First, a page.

Applied sport psychology is the study of mental factors that influence participation in sport, exercise and physical activity. Coaches and athletes can use principles from this field knowledge to improve competitive performance. For me, studying the mental side of training in graduate school while I was still competing gave me more effective ways to achieve peak performance.
Sport scientists and coaches alike consider the mental side of performance to be just as important as physical training. An athlete who is mentally ready is a tough competitor to beat.
Mental training consists of instructing athletes, coaches, teams, exercisers, parents, fitness professionals, groups, and other performers on the psychological aspects of participation. The goal is to optimize performance and enjoyment.
If you are an athlete, you have probably felt the pressure to win or experienced the fear of being beaten by your competitors. Mental training can help athletes achieve their goals by:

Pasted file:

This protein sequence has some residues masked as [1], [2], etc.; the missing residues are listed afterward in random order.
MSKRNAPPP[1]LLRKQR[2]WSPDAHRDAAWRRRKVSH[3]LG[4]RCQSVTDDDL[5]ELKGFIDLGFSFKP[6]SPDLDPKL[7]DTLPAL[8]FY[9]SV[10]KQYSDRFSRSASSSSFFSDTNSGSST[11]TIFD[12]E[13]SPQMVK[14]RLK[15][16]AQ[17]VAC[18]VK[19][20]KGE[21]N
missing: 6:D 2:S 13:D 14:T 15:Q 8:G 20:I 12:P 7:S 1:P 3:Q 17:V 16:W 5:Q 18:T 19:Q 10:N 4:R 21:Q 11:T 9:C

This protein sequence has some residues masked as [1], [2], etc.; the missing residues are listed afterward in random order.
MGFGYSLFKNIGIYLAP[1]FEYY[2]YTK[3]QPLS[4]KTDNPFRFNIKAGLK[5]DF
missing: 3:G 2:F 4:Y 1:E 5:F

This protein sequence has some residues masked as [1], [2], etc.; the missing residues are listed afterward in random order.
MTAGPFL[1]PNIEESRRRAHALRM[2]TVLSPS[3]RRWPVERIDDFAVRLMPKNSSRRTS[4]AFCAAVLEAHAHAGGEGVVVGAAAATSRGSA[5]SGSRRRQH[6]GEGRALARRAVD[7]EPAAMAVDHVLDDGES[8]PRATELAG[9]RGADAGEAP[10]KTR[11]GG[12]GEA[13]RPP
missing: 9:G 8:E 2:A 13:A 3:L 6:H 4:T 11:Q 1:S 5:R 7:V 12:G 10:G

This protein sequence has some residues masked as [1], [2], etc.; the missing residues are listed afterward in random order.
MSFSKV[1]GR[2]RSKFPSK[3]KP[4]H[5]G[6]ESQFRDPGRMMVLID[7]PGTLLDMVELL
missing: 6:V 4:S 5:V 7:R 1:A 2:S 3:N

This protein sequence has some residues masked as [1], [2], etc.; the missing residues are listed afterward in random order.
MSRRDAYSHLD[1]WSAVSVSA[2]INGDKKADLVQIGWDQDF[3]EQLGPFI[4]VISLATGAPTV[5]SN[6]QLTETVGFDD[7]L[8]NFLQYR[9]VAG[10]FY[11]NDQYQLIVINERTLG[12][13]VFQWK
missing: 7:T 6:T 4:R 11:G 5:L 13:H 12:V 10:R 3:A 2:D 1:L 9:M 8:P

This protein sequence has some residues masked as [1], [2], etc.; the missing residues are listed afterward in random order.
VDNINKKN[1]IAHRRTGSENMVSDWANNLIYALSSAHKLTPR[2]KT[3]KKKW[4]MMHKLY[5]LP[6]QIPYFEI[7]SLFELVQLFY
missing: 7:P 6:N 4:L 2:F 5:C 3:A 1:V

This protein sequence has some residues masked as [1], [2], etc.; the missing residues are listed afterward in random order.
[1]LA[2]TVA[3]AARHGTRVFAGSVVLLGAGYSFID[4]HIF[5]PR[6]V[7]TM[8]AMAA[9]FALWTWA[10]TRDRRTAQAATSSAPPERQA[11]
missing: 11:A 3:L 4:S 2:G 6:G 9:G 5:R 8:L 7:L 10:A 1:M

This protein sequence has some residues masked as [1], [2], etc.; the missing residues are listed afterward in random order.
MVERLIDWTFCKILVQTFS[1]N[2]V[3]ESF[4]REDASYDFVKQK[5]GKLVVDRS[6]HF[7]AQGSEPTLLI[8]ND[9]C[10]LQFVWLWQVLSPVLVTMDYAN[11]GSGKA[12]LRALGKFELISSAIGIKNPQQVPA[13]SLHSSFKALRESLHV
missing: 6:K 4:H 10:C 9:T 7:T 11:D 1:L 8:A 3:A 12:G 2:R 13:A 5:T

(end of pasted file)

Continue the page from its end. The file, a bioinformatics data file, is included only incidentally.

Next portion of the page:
Examples of specific issues for athletes and coaches that mental training can address include:
Watch this informative video to learn more about improving your mental skills.
One of the keys to success is separating the facts from myths and misconceptions. The most reliable resources in any field are rooted in sound research and successfully used in practice. Perhaps you are interested in learning more about the field, or are even considering a career. Two professional organizations that promote the field and publish peer-reviewed journal articles on current topics include:
The Association for Applied Sport Psychology (AASP) is a professional organization that promotes the development of science and ethical practice in the field of sport psychology. It also offers certifications for consultants.
The North American Society for the Psychology of Sport and Physical Activity (NASPSPA) is a multi-disciplinary organization that develops and advances the scientific study of human behavior when individuals are engaged in sport and physical activity. The association also strives to improve the quality of research and teaching in the psychology of sport, motor development, and motor learning and control.
Topics addressed here include: